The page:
State Rep. Marty Walz wishes to remind drivers that a new safe driving law banning text-messaging, prohibiting junior operators from using cell phones while driving, and instituting revised license renewal procedures for older drivers goes into effect on Sept. 30.
Under the new law, any driver caught using a mobile electronic device to compose, send or read an electronic message, including a text message, email message or instant message, is violating the law and may be fined $100. It is also a violation to access the Internet while driving. The law applies even if a vehicle is stopped in traffic.
A mobile electronic device includes a mobile telephone, text-messaging device, paging device, PDA and a laptop computer. A mobile electronic device does not include any equipment permanently or temporarily installed to provide navigation, emergency assistance or rear seat video entertainment.
While law enforcement will have the authority to stop any driver suspected of a violation, the offense will not be considered a moving violation and will not, consequently, lead to an insurance surcharge.
Drivers under age 18 are prohibited from using any type of cell phone or mobile electronic device with or without a hands-free feature. They are subject to a $100 fine and a 60-day suspension of their driver’s license for the first violation and more severe penalties for subsequent violations. Offenders will also have to complete a driver attitudinal course before their license is reinstated. Sixteen- and 17-year-old drivers may use their cell phone to report an emergency, although they are encouraged to pull over and stop their vehicle before making a call.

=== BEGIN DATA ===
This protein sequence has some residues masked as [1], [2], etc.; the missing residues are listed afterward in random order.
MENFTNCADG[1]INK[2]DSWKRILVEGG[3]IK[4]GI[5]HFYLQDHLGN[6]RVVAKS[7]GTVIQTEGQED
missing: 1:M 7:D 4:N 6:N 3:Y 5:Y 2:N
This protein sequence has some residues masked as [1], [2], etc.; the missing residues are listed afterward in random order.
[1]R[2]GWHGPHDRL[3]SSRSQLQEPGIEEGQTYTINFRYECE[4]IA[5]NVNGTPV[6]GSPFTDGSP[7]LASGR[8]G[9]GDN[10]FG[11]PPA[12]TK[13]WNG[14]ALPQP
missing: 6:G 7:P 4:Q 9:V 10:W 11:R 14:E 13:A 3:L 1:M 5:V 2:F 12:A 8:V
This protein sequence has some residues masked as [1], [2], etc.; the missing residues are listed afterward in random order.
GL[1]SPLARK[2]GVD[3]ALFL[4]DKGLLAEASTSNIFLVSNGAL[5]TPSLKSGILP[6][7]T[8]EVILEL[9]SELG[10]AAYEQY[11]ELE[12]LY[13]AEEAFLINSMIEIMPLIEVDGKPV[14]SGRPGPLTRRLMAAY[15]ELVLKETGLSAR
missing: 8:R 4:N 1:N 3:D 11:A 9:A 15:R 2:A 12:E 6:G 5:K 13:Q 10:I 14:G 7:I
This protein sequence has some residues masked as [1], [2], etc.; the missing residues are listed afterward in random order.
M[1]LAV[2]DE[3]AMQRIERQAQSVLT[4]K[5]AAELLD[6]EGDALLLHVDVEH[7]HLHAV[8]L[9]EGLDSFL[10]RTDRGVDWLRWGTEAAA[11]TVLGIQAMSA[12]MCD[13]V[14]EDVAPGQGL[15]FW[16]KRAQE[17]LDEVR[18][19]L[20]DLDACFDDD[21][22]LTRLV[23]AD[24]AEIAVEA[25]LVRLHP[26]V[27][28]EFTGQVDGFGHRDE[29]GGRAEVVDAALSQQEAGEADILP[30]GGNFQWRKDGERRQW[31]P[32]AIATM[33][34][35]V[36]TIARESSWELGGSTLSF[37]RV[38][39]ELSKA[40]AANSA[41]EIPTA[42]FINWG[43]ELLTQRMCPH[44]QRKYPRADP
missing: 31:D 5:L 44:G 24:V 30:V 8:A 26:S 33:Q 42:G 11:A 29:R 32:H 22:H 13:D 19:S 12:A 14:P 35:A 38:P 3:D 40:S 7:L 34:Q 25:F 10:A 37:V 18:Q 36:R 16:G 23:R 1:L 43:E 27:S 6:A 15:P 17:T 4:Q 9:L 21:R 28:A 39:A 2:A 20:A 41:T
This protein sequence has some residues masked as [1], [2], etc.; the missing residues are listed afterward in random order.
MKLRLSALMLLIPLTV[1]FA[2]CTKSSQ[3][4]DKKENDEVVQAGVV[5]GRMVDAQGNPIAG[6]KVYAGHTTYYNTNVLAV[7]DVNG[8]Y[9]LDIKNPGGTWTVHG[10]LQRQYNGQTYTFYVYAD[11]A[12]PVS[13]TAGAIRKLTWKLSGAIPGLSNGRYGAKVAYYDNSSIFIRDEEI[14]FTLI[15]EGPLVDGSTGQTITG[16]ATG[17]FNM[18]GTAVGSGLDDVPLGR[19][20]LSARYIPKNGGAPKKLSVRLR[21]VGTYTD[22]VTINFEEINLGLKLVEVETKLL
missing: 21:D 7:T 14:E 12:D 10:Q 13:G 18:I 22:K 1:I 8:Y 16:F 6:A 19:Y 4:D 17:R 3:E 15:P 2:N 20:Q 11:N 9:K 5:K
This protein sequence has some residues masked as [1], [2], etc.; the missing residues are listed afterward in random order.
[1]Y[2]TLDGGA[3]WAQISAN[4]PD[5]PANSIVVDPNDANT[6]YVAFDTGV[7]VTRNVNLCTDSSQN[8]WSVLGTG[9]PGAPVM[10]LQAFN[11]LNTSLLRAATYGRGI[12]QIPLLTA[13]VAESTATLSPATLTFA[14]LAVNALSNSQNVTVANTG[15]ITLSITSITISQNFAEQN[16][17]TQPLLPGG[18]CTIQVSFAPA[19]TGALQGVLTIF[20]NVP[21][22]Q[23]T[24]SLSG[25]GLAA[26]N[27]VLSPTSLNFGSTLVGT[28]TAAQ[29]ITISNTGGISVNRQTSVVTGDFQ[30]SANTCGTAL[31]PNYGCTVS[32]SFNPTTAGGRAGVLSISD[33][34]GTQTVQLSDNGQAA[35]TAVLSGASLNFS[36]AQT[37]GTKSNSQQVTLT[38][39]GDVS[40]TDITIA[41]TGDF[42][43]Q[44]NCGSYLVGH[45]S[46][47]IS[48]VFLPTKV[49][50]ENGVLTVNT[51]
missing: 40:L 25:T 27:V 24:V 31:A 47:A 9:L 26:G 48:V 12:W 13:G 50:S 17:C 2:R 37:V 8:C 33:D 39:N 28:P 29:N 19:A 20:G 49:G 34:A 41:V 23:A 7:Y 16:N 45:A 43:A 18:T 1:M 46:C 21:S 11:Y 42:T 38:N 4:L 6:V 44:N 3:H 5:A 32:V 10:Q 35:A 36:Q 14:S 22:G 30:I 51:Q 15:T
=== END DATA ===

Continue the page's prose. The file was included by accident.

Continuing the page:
“While I wish this law banned cell phone use by all drivers unless they use a hands free device, a ban on texting while driving is a good first step,” Walz said. “This law will save lives and reduce the number of accidents caused by distracted driving.”
With respect to older drivers, the Registry of Motor Vehicles will now require any driver age 75 or older to renew their license in person and undergo a vision test every five years.
To reduce the number of impaired drivers, the new law allows health care providers and law enforcement to ask the RMV to seek a medical evaluation of a driver they believe is not physically or mentally capable of safely operating a vehicle due to cognitive or functional impairment. Such a request cannot be based on a driver’s age or solely on a diagnosis of a medical condition or impairment. The request must be based on the effect either has on a person’s ability to drive safely.
The RMV will also develop standards to help law enforcement, health care providers and families better assess a driver’s ability to handle a vehicle safely.